Most real estate contracts, even after being signed and accepted by the buyer and seller, are still conditional. This means that until the conditions are either met or waived the contract is not final.  Conditions can only be waived by the party who placed them on the contract.  If those conditions are not met or waived by the condition expiry date then the contract is void. Although conditions can be placed on a contract by either the buyer or the seller, the majority of the time the conditions are placed on the contract by the buyer and thus must be waived by them. These commonly include a condition for the buyer to obtain financing, review condominium documents, if applicable, and a condition allowing the buyer to inspect the property.

The conditional period, the time between the signing of the offer and the condition date, often provides the buyer with both time and access to the property in order to determine if they will proceed with the purchase.  Once the conditions are waived, the contract will be final and the buyer and seller are both obligated complete the transaction.  Failure to complete the transaction could result in the buyer losing their deposit and potential legal consequences.  Therefore, it is extremely important, especially for the buyer, to ensure they are satisfied that the conditions are met and they are prepared to buy the property before waiving any conditions.

Ideally, buyers should contact a lawyer with any questions prior to waiving their conditions as this can help to avoid any pitfalls before it is too late.

Pitfalls to avoid:

  • Never waive your conditions until you know your financing is finalized. Otherwise, you may be on the hook to buy a property that you cannot afford.

Stage Four – Meeting the Lawyer

Once your conditions have been waived the focus shifts to your lawyer to finalize the transaction. Numerous documents and instructions will be sent to lawyer from both your realtor and the lender/mortgage broker. Thus, it is important, if you have not done so already, to provide your lawyers’ contact information to both your real estate and your lender/mortgage broker.

Your lawyer will begin preparing all of the necessary conveyance documents for land titles as well as all of your mortgage and finance documents. Since lenders usually do not provide enough funds to pay 100% of the purchasers price your lawyer will determine the amount still needed to complete the transaction, known as the shortfall, which you will be required to provide to your lawyer usually in the form of a bank draft or other certified funds. Depending on your lenders requirements you will also likely have to provide your lawyer with proof of home insurance as well as photo identification.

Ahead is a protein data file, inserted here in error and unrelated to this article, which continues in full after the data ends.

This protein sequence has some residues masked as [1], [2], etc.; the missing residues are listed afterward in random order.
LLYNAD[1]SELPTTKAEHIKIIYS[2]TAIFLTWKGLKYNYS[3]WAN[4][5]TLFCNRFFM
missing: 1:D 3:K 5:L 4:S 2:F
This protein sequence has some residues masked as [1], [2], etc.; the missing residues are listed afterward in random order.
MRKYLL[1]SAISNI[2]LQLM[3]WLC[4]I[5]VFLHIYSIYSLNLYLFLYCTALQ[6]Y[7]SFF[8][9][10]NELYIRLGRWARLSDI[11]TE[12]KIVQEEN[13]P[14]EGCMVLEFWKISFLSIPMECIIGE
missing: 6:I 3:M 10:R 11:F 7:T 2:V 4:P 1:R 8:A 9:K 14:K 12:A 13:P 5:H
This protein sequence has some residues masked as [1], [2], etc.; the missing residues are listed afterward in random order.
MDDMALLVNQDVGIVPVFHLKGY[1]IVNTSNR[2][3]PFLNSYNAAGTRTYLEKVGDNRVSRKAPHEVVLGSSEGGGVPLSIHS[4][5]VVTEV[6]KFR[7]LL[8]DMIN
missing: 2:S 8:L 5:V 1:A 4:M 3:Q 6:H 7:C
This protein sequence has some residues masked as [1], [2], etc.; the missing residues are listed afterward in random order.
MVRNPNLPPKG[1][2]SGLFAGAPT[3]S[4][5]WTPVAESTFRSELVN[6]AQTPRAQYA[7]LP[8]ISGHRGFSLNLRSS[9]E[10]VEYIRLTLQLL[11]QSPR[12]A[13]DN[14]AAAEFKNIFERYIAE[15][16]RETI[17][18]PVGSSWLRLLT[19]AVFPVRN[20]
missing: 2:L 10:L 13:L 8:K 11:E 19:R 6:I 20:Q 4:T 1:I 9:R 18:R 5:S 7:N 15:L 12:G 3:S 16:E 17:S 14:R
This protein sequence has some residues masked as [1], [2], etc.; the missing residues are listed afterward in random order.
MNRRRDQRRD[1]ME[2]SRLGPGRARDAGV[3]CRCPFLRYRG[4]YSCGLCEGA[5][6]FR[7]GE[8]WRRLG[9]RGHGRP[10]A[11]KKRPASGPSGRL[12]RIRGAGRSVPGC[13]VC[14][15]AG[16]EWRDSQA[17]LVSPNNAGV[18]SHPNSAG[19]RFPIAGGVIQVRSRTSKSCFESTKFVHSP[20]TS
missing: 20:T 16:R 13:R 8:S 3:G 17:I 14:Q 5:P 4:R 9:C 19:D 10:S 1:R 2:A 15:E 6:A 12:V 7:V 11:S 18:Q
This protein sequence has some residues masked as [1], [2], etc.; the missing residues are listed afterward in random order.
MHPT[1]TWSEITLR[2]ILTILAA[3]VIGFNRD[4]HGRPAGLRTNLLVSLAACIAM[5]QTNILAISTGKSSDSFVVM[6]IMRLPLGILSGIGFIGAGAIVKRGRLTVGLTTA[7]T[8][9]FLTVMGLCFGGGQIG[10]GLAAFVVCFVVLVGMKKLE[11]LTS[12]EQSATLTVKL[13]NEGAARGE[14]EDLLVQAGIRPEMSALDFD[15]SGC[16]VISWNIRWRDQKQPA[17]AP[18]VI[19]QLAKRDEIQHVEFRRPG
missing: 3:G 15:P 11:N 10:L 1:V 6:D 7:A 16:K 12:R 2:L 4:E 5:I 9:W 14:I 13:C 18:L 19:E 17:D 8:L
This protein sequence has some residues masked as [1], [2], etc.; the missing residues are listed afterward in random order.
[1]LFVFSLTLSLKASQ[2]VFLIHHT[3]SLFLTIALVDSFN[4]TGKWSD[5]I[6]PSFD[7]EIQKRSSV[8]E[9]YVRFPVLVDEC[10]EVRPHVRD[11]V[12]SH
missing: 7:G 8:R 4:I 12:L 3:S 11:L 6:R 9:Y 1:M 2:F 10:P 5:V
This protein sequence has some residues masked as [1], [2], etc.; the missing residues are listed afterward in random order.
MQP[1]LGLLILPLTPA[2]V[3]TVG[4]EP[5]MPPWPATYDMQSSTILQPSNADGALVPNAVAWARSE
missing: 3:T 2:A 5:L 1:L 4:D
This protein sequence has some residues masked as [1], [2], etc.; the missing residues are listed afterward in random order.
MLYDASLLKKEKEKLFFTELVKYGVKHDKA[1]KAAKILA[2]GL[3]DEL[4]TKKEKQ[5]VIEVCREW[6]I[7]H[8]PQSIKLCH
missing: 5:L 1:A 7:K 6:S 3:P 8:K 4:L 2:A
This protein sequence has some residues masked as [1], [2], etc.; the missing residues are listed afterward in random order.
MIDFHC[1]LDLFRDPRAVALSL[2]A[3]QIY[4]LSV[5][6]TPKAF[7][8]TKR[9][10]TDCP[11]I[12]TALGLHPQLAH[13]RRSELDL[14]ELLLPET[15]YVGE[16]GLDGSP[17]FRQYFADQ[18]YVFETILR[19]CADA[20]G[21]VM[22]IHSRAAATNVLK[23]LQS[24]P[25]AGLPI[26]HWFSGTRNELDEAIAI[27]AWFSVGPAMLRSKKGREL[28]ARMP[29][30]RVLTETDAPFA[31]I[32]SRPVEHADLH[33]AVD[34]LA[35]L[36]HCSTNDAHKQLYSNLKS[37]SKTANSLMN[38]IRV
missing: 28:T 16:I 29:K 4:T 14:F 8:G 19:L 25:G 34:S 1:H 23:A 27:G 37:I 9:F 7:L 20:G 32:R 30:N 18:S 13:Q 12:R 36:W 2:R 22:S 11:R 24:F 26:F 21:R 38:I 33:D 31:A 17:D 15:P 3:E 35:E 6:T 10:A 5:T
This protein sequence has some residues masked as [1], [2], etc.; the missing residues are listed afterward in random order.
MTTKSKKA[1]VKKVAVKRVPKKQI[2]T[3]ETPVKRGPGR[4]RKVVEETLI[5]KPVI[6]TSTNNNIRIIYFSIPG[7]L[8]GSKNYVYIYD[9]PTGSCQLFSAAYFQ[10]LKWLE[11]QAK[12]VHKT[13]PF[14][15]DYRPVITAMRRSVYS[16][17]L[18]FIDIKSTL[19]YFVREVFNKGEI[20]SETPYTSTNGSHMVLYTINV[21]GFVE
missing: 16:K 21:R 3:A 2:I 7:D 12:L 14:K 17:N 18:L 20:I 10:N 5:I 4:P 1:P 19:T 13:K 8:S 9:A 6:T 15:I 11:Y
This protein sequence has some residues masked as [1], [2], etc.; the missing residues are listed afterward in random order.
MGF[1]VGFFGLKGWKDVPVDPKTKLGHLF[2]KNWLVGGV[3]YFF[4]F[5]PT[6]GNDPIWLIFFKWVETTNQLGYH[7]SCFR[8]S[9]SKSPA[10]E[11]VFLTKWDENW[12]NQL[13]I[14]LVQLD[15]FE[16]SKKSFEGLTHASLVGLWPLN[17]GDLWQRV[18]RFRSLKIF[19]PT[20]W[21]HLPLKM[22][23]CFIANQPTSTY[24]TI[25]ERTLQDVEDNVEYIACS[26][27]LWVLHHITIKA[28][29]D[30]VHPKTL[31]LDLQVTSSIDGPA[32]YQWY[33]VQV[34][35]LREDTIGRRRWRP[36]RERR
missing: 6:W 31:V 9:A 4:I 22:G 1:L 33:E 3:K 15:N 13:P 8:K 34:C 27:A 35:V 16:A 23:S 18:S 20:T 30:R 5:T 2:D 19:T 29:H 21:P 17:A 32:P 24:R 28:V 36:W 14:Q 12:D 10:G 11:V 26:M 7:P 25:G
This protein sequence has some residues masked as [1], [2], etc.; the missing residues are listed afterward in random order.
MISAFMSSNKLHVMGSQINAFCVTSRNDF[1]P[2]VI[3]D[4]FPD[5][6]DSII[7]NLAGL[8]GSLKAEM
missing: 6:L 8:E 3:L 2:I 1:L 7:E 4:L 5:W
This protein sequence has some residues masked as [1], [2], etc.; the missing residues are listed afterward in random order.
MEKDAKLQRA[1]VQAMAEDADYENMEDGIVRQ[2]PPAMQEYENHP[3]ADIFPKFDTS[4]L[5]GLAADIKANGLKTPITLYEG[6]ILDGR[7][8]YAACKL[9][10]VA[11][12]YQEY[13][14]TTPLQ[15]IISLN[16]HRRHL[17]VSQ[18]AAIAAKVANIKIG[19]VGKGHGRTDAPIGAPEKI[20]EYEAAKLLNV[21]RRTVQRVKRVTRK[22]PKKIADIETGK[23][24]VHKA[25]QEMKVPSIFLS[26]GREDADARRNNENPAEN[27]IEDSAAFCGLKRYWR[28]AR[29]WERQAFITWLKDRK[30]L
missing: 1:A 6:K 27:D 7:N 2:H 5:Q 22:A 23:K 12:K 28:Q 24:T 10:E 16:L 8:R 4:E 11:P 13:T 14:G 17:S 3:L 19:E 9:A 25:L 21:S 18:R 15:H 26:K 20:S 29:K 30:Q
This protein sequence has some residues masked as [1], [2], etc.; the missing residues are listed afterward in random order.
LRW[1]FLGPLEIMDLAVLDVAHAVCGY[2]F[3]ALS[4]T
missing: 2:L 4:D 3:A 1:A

PRO TIP:  You will almost always be required by your lender to have home insurance.  Therefore, once you have waived conditions it is a good idea to start the process of obtaining home insurance to ensure no delays.

At the meeting you will sign all of the documents necessary to transfer title into your name as well as those required by your lender/mortgage broker.  Since land titles requires original signatures on all documents being submitted your lawyer will often have multiple copies of the important documents to ensure all necessary parties receive originals.  With all that signing it can take up to an hour to finish the meeting with your lawyer.  Be sure to ask your lawyer any questions at this point as well.

Pitfalls to avoid:

  • Always tell your lawyer if you are planning on being out of town for an extended period of time. Most land titles documents need original signatures. Thus, it can delay your closing if you are no longer in town to sign all the necessary documents. However, planning ahead with your lawyer can solve this problem.

Stage Five – Closing Day

The big day has finally arrived.  A whole series of events now occurs in the background at your lawyer’s office prior keys being released to you.  Firstly, your mortgage funds are wire transferred from the bank to your lawyers trust account.  Then those funds are turned around in the lawyers accounting department and sent back out, combined with your shortfall, to the seller’s lawyer.  Simultaneously your lawyer sends down the transfer documents and your mortgage to the land titles office for registration.  Once the seller’s lawyer receives those funds in their trust account they can finally authorize the release of the keys.  With two banks, two law offices and numerous couriers all coordinating the key release can be slowed by the slightest hiccup in that chain of events.  Thus, although possession typically occurs around noon on closing day it is not uncommon for it occur closer to mid afternoon.

If your contract stipulated a pre-possession inspection, your realtor will arrange for that to occur either the day before possession or the morning of the closing day.  Once you have possession you should take a quick walk through to ensure the property is in substantially the same condition as when you viewed it.  If it is not or something has been removed that should not have been you should contact your lawyer to deal with it as quick as possible.

Pitfalls to avoid:

  • Although it may be tempting to arranging your moving truck, utility installation, or other service providers to arrive for the morning of closing day that can be a mistake.  If there is a slight issue or hiccup it can delay in any of the intricate closing procedures it can delay your key release by a few hours or, worst case, a day or two.  That will mean suddenly needing to rearrange your moving truck or the internet installation on what was already a stressful day.  Scheduling these for even a day or two later can save you a world of grief.

Contact a Real Estate & Property Lawyer Today

We hope you found this legal information helpful.  Feel free to call us at Morrison LLP at 587-758-1099 if you have any questions about your real estate transaction—the first 30 minutes are free.

Although we are based in Edmonton, our real estate lawyers are proud to serve much of northern Alberta, including the following communities:

  • Edmonton & Area – Sherwood Park, Beaumont, Leduc, Fort Saskatchewan, St. Albert, Spruce Grove, Stony Plain.
  • North – Athabasca, Morinville, Westlock, Gibbons, Barrhead, Redwater, Peace River, High Level, Fort McMurray.
  • West – Drayton Valley, Edson, Hinton, Whitecourt, Devon.
  • South – Camrose, Wetaskiwin, Millet, Calmar.
  • East – Vegreville, St. Paul, Cold Lake, Bonnyville, Vermillion, Wainwright, Tofield.
Contact Morrison LLP Today